So I was on vacation recently - and I used that time to catch up on some books I’d been meaning to read. Hence, some opinions.

What is it: I know it came out a year ago, but I finally got around to reading Neal Stephenson’s Reamde. It’s more than 900 pages long, and the title (and central theme) involves some gold farming exploits in a MMORPG (massive multiplayer online roleplaying game, like World of Warcraft) called T’Rain. The main characters get caught up in some ridiculous intrigue and antics as a result of the goldfarming, including getting captured by terrorists and (almost) stuck in China.

Should you read it: If you like Cryptonomicon, yes. If you like Snowcrash, maybe. If you were a bigger fan of Diamond Age or Anathem, you might skip it. If you have some categorical desire to read everything Stephenson ever wrote (like me), you were going to read it anyway.

The key part is that it’s barely science fiction. Most of the things that exist in the world of the book are things that could exist now, so it lacks the showstopping big ideas of previous books. Most of the interesting MMORPG concepts come in the first couple hundred pages. After that, Stephenson chooses to spend quite a bit of time geeking out over guns - the last third of the book reads like a spy thriller with lots of shooting and very little traditional sci-fi geekery.

Delusions of Gender
What is it: Cordelia Fine does an amazing job summarizing the current literature that shows differences (or lack there of) between genders. It’s meant for a lay audience, so even the portions that go in-depth on neuroscience concepts are approachable. In many ways, this was a book I’ve always wanted to have access to for those pesky fights about gender differences, so I’m glad I found it. The sections on stereotype threat should be required reading for everyone who works in STEM fields.

Should you read it: Definitely. Highly recommended if you’re interested in how studies and science work, or interested in perceptions of gender. Still worth a read for everyone else too. I wish the author hadn’t fallen into the common female author trope of talking about her husband and her relationship, but the book is so excellent overall that I’m willing to forgive it.

The Gift of Fear
What is it: A pop psych book by Gavin de Becker, an expert on abuse and violent behavior. The basic premise is that we all have instincts that tell us when something is about to go wrong or when people’s behavior doesn’t track with our experiences, and learning to recognize those can protect you. I ended up reading this book because it’s often recommended in the femo-sphere, on blogs like Captain Awkward.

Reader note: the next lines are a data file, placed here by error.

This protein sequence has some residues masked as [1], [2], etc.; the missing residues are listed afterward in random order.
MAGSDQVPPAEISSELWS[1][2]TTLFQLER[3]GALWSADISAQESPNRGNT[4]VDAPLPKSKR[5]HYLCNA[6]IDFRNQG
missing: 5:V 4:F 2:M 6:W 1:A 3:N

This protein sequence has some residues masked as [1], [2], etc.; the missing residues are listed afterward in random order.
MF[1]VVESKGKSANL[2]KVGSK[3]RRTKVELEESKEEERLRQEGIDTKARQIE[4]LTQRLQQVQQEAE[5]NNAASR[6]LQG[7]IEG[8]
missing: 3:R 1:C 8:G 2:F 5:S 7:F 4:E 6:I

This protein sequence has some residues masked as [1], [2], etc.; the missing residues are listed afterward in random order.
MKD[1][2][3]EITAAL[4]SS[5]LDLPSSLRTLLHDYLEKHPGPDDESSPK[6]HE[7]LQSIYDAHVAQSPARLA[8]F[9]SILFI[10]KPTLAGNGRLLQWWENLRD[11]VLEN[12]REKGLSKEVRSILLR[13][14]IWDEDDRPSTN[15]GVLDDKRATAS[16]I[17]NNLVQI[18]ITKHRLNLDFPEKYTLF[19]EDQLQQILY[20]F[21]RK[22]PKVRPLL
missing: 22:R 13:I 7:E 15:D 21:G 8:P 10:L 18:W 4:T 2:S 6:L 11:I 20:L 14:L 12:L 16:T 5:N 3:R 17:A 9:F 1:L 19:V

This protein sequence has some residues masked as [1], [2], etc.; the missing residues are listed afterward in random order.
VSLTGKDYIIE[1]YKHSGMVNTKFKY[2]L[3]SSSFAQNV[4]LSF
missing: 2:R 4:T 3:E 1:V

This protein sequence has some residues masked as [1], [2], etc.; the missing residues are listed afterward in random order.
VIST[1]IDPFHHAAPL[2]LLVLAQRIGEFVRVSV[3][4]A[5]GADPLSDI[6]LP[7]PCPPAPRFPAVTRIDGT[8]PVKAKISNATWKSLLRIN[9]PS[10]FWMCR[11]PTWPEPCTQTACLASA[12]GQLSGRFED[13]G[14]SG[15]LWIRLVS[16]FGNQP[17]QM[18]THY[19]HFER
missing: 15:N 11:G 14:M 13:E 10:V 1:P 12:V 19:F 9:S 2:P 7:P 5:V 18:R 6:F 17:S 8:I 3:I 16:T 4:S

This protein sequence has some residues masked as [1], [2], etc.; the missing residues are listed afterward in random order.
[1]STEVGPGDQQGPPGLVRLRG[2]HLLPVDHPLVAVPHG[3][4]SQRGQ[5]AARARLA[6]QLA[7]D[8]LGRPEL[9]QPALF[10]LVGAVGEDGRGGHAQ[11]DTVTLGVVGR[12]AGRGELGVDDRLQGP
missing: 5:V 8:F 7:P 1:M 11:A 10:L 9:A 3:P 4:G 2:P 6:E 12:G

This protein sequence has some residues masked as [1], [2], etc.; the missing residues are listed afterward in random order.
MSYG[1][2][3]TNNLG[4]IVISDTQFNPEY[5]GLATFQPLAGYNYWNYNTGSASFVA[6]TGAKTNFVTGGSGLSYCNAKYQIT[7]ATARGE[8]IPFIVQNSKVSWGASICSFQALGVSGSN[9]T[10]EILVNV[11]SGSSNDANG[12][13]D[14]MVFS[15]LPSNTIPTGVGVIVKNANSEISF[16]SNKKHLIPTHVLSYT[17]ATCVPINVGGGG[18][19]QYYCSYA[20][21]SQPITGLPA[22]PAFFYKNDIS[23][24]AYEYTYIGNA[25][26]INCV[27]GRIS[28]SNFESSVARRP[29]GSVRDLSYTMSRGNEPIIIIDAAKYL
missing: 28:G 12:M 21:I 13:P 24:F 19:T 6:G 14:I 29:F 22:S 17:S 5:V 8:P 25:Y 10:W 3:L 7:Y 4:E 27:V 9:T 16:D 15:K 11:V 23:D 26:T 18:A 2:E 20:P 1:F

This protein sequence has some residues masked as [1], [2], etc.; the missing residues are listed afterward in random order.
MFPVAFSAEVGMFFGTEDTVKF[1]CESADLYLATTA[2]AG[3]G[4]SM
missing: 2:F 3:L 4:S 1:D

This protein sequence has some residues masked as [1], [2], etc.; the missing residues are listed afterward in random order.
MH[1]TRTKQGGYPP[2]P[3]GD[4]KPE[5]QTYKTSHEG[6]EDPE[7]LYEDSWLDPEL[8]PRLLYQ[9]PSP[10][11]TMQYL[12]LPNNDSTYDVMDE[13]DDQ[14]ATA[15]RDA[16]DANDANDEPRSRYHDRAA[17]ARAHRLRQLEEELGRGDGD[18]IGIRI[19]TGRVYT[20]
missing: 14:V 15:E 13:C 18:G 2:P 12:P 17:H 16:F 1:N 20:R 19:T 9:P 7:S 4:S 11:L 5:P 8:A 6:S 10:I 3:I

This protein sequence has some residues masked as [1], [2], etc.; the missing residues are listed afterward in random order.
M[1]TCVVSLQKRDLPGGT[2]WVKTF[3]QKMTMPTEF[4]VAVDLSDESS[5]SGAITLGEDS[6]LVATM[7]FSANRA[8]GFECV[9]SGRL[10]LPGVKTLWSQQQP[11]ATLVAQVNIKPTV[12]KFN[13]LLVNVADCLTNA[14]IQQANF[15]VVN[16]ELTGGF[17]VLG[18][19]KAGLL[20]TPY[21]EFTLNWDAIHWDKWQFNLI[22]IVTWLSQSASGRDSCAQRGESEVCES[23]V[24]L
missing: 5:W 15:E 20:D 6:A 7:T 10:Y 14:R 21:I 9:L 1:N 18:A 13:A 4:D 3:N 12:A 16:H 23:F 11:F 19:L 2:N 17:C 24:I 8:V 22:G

Should you read it: Eh, probably not. It reads like de Becker is selling you a product, for example, his consulting firm, and thus sounds like Art Smith on Top Chef Masters (loaded with references to famous clients). de Becker’s thesis also leads to lots of victim-blaming, or stuff that sounds a lot like it. Since we all have instincts that allows us to protect ourselves, those who ended up abused or injured clearly weren’t listening to their instincts hard enough. It’s not particularly enjoyable or fun, although it goes pretty fast.

Some Remarks
What is it: More Neal Stephenson! Some Remarks is a collection of Neal Stephenson’s non-fiction pieces, mostly already published elsewhere. It includes an interview he did with Slashdot, the Wired piece Mother Earth Mother Board, and some speeches.

Should you read it: YES YES YES. Neal Stephenson freed from having to pretend he cares about character and plot structure = awesome. There’s a lot of powerful ideas and interesting structures and classifications. In particular, Mother Earth Mother Board is great.

Okay, so you don’t actually need to buy this book - a lot of the stuff in it is freely available online, as linked to above. However, if you like paper, or if you want to have everything collected for you, Some Remarks is kind of nice.